As an athlete, perhaps the only thing harder than being injured is not being able to race and compete. For many, that is the goal or purpose of all those early morning workouts or pushing through a hard session when you aren’t feeling your best. It’s not necessarily about about winning or losing but challenging ourselves to get better, faster, stronger and achieve our invidiual goals.
Can we do that in this current pandemic world? Sure, but virtual racing presents a new and different set of challenges from the typical in-person experience. I’ve found some competitive release in racing the bike on Zwift and doing some virtual running events. Here are my tips to nail your next virtual race.
It’s time for the occasional reminder to myself that races aren’t won in the middle of winter and that recovery is a key element of a successful training cycle. Even more so as you grow older. Those niggling injuries or aches don’t fade quite so quickly.
This all sounds so basic and cliche but it’s the thing I often find myself wrestling with the most. I like to workout. I like to go hard. I like to sweat. I like to feel tired. I don’t like to take a day off. Even if I know it’s probably what’s best and that I’m not going to lose fitness with an extra day or even two a week. In fact, it might end up improving it instead.
So shut up and listen, Mike, these are the important bits.
After 10 solid years of service, our basement treadmill finally called it quits last fall. We looked into having it repaired but apparently a decade of my corrosive sweat had rendered the circuit board inoperable. The tech was impressed we’d gotten such a long run out of it and suggested a new purchase would be more economical than replacing the board. We ended up purchasing the exact same model (Sole F63) in the newest model year. Why mess with something that works? But…. why buy a treadmill at all? How do you stand it?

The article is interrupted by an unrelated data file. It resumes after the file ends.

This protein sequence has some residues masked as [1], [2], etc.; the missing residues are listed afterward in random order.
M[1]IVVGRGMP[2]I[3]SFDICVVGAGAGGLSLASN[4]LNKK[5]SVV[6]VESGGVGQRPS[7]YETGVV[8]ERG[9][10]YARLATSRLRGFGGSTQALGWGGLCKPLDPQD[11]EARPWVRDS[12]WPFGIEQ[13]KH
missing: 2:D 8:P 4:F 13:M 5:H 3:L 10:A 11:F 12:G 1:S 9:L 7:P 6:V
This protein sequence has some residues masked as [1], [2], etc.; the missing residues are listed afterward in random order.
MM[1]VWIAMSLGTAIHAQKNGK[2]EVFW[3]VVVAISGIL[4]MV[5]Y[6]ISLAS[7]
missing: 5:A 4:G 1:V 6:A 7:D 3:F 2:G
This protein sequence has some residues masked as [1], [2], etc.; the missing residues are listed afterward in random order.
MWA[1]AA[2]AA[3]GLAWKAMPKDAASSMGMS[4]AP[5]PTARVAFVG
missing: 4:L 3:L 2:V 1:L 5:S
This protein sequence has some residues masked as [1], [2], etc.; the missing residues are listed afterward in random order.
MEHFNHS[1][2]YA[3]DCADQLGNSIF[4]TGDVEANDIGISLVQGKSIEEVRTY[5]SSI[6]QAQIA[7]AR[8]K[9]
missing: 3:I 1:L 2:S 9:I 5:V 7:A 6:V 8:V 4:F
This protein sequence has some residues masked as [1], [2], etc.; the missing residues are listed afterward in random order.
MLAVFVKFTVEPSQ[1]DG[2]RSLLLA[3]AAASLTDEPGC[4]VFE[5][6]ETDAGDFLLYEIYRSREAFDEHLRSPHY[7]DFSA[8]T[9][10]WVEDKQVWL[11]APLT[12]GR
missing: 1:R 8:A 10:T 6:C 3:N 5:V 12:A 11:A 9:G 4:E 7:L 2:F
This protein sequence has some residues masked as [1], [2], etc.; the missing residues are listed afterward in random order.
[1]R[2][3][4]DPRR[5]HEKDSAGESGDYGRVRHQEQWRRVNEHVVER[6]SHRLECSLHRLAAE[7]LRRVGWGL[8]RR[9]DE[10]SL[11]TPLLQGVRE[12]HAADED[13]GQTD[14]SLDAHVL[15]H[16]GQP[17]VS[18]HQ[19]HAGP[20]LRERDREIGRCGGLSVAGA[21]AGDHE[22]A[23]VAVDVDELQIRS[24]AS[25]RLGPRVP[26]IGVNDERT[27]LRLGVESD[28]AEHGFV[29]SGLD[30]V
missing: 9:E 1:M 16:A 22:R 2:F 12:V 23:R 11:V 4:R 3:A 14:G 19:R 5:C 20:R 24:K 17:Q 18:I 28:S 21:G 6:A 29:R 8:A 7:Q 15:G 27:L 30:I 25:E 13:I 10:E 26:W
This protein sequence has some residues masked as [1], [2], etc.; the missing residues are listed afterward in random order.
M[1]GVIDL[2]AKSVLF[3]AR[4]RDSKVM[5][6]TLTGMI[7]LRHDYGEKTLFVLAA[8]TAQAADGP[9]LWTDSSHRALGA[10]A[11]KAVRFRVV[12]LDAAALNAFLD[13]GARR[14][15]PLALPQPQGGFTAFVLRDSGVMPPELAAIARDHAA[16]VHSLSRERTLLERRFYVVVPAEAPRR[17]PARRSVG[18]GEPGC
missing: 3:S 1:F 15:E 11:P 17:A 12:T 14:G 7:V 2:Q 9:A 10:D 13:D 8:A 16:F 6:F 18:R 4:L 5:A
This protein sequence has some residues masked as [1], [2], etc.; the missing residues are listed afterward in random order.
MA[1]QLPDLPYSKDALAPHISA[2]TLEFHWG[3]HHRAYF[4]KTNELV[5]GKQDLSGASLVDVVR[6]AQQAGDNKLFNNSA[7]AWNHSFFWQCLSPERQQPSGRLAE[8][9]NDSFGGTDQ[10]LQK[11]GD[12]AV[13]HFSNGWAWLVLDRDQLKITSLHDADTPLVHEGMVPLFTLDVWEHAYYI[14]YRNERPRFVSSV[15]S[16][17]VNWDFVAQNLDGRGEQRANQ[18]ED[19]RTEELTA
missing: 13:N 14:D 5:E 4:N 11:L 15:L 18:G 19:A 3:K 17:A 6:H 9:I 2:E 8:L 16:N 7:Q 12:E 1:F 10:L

Last month I met up with my running club for a Saturday group run. It was going to be a hot day, really hot, but we were going early and mostly running on shaded trails. Eight miles later, my pace had cratered, I was soaked, having sweated through my shoes, and reduced to walking the last half mile to get back to my car. It was a tough and disheartening workout. But it didn’t have to be.
Just like the recent side stitch training question, this other beginner one is also deceptively difficult to answer. Unless you’re one of those freaks of nature that can go out and run 10 miles at the drop of the hat and wondered what the fuss is all about, you are going to find running a miserable experience in the beginning.
You’ll wonder why people voluntarily do this to themselves and then lie when they say they love it. Early mornings? Hill repeats? Thresholds? Intervals? No thank you. It does get better. If you’re smart about it.
On the surface it seemed like an easy question. A friend was getting back into running and asked me why he was getting cramps or side stitches a mile into his run. I started to reply then stopped. I knew what he was talking about. Just about everyone has gotten that familiar acute pain in their side while running at some point. But when was the last time it had happened to me? It had been a while. And what really did cause those cramps? That simple question didn’t have a simple answer.
Turns out, as common as they are, Google and most experts aren’t entirely sure why they happen.
Training for my first marathon is what finally sold me on the benefits of consistent foam rolling. Ramping up the mileage significantly was a challenge and my body was feeling it. My hamstrings, IT bands, calves, even the bottom of my feet were tight and sore and generally complaining about all the miles.
I’m not the most flexible person to start with and this training plan had me hobbled and walking like an elderly man after two weeks. My muscles were tight. If I was going to finish the plan and not miss any workouts something had to change. I didn’t have the cash for a professional massage each week, but I did have ten bucks for a foam roller.